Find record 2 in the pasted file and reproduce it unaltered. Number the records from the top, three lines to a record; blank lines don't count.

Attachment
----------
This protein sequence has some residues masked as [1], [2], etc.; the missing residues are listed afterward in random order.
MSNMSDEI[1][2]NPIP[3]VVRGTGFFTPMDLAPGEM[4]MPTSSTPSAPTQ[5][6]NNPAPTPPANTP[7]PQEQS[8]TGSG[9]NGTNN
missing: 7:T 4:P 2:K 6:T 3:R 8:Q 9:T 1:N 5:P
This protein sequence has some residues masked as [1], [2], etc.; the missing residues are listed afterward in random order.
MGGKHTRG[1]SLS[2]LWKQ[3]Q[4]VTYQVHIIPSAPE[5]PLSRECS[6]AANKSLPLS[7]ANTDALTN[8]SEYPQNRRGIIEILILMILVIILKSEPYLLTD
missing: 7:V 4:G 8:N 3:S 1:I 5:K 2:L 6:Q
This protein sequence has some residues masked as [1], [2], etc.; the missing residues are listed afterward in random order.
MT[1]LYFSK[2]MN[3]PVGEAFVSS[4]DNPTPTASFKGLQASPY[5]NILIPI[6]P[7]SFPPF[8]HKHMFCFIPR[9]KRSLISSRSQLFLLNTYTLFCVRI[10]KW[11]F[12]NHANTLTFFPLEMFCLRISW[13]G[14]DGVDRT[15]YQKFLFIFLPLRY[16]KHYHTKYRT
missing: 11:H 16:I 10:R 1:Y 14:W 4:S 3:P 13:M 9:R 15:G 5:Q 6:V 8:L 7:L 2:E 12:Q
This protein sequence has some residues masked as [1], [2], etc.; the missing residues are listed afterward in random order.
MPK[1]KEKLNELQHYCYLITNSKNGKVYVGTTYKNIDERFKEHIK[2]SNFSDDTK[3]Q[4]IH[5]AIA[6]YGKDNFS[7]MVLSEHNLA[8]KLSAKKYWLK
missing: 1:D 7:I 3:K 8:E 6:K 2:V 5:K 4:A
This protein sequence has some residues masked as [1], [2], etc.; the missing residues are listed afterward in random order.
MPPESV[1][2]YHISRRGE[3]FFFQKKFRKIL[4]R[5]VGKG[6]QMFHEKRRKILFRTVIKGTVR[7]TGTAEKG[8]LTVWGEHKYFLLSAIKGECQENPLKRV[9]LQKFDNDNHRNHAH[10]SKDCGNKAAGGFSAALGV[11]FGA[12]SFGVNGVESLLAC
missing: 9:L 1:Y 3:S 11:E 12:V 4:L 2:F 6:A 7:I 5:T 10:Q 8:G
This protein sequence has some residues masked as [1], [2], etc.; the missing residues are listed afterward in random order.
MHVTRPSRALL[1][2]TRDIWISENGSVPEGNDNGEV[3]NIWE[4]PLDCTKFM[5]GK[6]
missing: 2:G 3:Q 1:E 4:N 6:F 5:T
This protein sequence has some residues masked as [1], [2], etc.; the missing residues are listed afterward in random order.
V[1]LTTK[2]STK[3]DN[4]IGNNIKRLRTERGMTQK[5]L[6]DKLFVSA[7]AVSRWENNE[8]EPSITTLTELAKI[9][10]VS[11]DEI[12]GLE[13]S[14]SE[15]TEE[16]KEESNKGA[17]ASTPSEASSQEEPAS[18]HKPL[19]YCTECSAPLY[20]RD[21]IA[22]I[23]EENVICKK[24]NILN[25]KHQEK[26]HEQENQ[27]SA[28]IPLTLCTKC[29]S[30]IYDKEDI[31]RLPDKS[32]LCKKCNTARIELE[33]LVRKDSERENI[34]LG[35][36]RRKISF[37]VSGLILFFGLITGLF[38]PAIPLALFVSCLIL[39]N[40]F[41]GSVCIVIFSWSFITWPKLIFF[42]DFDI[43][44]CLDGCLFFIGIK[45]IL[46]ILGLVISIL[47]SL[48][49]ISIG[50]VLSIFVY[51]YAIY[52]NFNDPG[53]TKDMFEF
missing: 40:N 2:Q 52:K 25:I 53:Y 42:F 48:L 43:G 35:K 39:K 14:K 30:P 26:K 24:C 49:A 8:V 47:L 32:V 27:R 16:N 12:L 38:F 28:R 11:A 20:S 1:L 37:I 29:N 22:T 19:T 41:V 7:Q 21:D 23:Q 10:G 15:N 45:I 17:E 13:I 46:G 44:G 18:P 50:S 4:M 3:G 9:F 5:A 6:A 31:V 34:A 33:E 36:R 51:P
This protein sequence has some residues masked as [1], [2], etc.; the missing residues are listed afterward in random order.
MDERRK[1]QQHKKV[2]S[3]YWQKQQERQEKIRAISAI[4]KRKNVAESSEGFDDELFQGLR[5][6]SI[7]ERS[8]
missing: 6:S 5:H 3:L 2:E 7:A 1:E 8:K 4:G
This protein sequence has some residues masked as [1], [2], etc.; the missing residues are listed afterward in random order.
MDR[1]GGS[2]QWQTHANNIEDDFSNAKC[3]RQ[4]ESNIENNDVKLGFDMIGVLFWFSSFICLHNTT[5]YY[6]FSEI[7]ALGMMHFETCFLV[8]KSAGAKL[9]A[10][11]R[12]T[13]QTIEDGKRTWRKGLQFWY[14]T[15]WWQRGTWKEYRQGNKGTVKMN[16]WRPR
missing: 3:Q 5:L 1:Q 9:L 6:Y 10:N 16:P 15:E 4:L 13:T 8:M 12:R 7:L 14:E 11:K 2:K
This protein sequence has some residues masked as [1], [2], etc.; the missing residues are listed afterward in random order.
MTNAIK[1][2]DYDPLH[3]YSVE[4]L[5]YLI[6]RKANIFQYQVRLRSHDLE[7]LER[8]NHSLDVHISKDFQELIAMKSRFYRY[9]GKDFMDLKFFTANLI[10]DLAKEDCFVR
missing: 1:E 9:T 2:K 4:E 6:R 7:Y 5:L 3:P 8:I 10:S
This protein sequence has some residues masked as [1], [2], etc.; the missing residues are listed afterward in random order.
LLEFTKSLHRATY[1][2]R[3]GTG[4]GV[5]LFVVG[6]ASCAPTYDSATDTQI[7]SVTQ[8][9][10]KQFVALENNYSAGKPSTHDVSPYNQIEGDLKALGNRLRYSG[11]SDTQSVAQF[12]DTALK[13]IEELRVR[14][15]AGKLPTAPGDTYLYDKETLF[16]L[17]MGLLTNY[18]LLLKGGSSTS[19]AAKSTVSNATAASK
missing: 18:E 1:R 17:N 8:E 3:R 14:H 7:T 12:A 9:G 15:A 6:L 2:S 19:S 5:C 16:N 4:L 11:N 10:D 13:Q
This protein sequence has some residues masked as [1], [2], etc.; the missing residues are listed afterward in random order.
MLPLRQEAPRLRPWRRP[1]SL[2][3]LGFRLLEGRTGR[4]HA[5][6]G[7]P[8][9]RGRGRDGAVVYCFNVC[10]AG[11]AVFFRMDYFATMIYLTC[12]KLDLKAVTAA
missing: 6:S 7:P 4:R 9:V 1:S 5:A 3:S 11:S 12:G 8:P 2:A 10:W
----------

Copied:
This protein sequence has some residues masked as [1], [2], etc.; the missing residues are listed afterward in random order.
MGGKHTRG[1]SLS[2]LWKQ[3]Q[4]VTYQVHIIPSAPE[5]PLSRECS[6]AANKSLPLS[7]ANTDALTN[8]SEYPQNRRGIIEILILMILVIILKSEPYLLTD
missing: 7:V 4:G 8:N 3:S 1:I 5:K 2:L 6:Q